LSTA Secondary Market Monthly: 2017 Executive Summary

January 11, 2018 - And that’s a wrap.  The S&P/LSTA Leveraged Loan Index (LLI) posted a 4.12% return in 2017 – slightly below the coupon-level return most were expecting.  All told, market-value (MV) losses on LLI loans totaled 0.69% during 2017.  This is a far cry from the outsized 4.8% MV gain of 2016 when total return topped 10% for just the third time since 1997.  But in hindsight, 50% of loans were trading 25 basis points above par in the secondary to begin the year – and that turned out to be a difficult level to maintain.  Not that there was that much downside pressure: Prices proved to be quite stable in 2017, with most loans trading within a very tight band.  All told, the average bid level on the LLI decreased one basis point to end the year at 98.05 after hitting its high water mark (98.62) back in March and its low in November (97.9).  While the average bid fluctuated (a bit), the median price has remained at or above par since September of 2016.  The result? A surge in repricing activity that swept up more than 50% of loans in the LLI.  

While all eyes were focused on 2017’s record refinancing activity (and the subsequent reduction in new issue spreads), it was a rise in rates that kept yield levels in the secondary unchanged over the last twelve months.  To that point, even though the weighted average spread on the LLI fell 55 basis points, 3 month LIBOR increased 56 basis points.  So thankfully that was a wash from an interest return perspective (at least for total return investors).  So what were the other noteworthy 2017 take-aways?  Let’s begin with credit, where, despite a recent up-tick in defaults (and six Chapter 11 filings in the fourth quarter), the current credit cycle remains intact.  According to S&P Global, the default rate by amount closed the year at a 17-month high of 2.05%, a steady climb from the August low of 1.36% – but still well inside the historical average of 3.1%.   In looking forward, credit issues are said to be concentrated in a handful of sectors – namely retail, broadcasting (iHeartMedia is expected to trigger a default on its $6.3 billion of Clear Channel loans in the near future) and possibly healthcare.   

Second on the list of takeaways were loan market technicals where demand surged above net new supply during 10 of the last 12 months.  In total, aggregate visible demand outpaced net new supply to the tune of $75 billion.  On the supply side, total par outstanding on the LLI grew by $66 billion – or 8% –to a record $960 billion. To put that in perspective, the 8% growth rate was more than 2015 (6%) and 2016 (1%) combined.  On the demand side, new CLO creation alone topped the rise in outstandings as CLO issuance came in at $117 billion – just $7 billion shy of 2014’s record.  Safe to say that figure blew past all estimates given the uncertainty that had surrounded the possible effects of Risk Retention.  Just as surprising though, was the tale of two halves for loan mutual fund flows.  Over the course of the first five months of 2017, loan funds raked in almost $20 billion in new money.  But during the next seven months, investors redeemed $5.5 billion which in turn reduced 2017’s full year total to just north of $14 billion.  (Of note, Nov.-Dec. outflows totaled $5.5 billion).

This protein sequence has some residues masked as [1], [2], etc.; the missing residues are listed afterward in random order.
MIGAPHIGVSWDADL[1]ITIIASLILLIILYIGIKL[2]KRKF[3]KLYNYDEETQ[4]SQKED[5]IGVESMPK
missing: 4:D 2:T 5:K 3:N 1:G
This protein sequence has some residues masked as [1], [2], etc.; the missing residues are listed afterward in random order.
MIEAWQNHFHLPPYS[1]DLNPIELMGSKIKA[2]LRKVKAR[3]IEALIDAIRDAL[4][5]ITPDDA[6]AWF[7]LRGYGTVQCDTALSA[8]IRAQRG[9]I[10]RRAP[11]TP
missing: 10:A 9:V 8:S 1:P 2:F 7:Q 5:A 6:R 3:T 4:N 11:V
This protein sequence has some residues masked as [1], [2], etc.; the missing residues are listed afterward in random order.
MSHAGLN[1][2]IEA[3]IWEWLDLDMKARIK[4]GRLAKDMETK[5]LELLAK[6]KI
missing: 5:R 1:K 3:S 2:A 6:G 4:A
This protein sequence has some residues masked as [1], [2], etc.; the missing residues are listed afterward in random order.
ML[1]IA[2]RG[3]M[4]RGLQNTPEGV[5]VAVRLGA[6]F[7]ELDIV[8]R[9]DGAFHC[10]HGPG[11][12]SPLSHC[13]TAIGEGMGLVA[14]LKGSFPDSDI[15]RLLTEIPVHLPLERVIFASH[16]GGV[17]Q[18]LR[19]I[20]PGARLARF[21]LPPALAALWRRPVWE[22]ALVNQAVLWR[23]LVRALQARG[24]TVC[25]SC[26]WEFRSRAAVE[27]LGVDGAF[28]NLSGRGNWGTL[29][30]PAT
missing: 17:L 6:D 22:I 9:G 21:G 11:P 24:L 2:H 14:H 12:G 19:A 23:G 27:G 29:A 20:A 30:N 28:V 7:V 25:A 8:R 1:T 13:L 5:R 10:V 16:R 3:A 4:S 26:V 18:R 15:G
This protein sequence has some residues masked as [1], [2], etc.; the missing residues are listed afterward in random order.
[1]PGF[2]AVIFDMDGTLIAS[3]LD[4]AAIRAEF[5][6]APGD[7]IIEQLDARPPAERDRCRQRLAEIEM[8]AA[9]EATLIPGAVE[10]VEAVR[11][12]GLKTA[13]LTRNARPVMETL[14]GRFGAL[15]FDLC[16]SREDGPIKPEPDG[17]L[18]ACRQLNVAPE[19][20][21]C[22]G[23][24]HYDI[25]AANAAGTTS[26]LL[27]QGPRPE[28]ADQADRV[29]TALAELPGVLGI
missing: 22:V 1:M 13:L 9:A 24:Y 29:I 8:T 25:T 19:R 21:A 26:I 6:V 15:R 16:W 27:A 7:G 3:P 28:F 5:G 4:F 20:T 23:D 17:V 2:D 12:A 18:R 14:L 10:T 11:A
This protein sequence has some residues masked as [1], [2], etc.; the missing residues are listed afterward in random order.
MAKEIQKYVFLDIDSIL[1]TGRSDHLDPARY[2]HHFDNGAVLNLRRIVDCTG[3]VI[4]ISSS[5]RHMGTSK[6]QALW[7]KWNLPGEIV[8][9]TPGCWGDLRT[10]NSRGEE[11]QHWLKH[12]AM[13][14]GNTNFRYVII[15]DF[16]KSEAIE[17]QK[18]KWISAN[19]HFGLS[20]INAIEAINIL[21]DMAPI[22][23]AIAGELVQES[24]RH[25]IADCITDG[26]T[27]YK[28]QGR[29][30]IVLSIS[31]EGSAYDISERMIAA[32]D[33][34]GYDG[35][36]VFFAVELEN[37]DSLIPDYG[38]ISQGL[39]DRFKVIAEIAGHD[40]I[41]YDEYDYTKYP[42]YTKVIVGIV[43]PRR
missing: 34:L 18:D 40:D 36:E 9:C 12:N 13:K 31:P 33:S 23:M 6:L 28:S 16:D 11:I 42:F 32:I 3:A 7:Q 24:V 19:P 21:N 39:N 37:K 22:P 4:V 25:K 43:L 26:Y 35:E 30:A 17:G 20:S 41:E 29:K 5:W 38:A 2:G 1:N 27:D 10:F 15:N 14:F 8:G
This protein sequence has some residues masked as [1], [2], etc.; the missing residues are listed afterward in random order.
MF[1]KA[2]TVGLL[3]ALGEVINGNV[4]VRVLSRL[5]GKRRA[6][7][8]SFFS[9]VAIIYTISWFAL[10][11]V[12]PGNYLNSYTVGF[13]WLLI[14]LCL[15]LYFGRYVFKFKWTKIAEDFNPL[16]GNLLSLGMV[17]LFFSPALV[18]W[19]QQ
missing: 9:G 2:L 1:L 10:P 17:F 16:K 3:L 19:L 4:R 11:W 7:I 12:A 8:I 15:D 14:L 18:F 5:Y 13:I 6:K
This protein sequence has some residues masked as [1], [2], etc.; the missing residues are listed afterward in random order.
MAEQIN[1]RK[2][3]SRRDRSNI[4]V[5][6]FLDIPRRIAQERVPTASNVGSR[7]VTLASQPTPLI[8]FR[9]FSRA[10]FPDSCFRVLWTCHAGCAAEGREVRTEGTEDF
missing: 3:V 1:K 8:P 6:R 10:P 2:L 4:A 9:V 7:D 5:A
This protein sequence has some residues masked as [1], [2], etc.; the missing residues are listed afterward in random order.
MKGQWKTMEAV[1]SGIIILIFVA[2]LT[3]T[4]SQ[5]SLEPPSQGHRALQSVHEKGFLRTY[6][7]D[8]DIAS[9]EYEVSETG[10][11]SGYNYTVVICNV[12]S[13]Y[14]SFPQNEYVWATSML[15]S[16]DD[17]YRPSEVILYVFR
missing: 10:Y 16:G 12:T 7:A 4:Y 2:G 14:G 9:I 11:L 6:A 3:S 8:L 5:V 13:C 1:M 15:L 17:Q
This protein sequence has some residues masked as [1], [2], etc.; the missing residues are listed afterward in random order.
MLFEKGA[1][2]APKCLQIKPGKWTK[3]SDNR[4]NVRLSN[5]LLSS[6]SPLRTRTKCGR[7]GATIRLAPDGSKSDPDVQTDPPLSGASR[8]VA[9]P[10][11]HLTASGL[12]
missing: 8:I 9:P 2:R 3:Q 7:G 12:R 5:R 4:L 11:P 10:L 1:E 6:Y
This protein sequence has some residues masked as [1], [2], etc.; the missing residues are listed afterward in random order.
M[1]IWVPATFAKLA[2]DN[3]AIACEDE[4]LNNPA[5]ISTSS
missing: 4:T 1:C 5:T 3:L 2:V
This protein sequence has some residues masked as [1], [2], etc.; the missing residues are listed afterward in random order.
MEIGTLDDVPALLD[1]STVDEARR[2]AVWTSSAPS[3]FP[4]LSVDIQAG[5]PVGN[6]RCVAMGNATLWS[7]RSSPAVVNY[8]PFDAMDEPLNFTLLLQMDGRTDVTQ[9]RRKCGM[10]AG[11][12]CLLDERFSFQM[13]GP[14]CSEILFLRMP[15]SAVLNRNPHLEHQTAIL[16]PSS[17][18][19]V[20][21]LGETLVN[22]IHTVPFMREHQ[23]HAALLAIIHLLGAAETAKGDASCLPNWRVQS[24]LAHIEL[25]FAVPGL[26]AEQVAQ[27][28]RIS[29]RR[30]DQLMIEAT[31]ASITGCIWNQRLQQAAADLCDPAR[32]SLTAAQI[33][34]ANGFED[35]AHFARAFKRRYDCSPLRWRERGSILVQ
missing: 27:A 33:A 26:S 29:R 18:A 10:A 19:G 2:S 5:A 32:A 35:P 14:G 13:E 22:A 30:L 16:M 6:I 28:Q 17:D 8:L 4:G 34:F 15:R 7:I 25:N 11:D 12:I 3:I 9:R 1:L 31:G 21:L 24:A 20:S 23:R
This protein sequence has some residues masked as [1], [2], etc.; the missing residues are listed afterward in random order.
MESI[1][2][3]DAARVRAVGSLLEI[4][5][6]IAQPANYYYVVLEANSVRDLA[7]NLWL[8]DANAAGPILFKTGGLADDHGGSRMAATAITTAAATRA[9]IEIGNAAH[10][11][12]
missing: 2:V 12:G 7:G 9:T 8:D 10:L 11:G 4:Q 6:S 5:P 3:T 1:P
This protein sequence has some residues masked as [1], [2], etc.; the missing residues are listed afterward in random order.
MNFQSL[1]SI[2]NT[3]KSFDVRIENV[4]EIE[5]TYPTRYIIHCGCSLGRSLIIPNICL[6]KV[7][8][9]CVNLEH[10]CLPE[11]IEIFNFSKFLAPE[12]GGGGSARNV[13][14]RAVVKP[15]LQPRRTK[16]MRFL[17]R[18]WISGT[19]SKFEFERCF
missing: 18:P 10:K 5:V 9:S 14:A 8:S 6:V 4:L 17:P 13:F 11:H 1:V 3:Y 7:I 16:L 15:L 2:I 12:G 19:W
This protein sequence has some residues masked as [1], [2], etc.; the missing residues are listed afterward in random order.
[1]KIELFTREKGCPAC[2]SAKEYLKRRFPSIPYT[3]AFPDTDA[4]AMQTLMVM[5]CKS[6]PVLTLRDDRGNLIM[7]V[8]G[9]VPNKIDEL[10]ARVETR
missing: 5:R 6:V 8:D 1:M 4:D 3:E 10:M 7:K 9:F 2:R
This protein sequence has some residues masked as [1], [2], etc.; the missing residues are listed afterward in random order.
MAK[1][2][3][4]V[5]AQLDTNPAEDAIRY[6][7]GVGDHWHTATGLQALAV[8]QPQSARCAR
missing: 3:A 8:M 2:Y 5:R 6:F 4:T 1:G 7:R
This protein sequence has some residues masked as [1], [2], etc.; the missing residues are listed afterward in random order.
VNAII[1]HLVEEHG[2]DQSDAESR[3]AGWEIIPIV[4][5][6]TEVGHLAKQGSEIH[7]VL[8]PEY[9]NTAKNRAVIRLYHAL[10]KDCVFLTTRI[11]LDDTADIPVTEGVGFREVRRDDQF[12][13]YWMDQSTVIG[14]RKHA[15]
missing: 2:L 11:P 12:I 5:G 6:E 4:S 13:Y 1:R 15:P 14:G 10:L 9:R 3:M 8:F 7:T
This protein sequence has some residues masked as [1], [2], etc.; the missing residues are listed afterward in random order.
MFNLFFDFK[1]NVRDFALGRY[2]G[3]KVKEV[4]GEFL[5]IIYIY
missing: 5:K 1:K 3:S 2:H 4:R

But all’s well that ends well. And 2017 did in fact end on a high note which hopefully will set the tone for a profitable 2018.  December performance was quite good with the LLI registering a 0.4% return; this upped fourth quarter’s return to 1.11% - the best quarter since the first one of the year.    

LSTA Full and Associate Members can access the full Summary, including charts, here (located under Secondary Market Monthly).  For more information, please contact Ted Basta.

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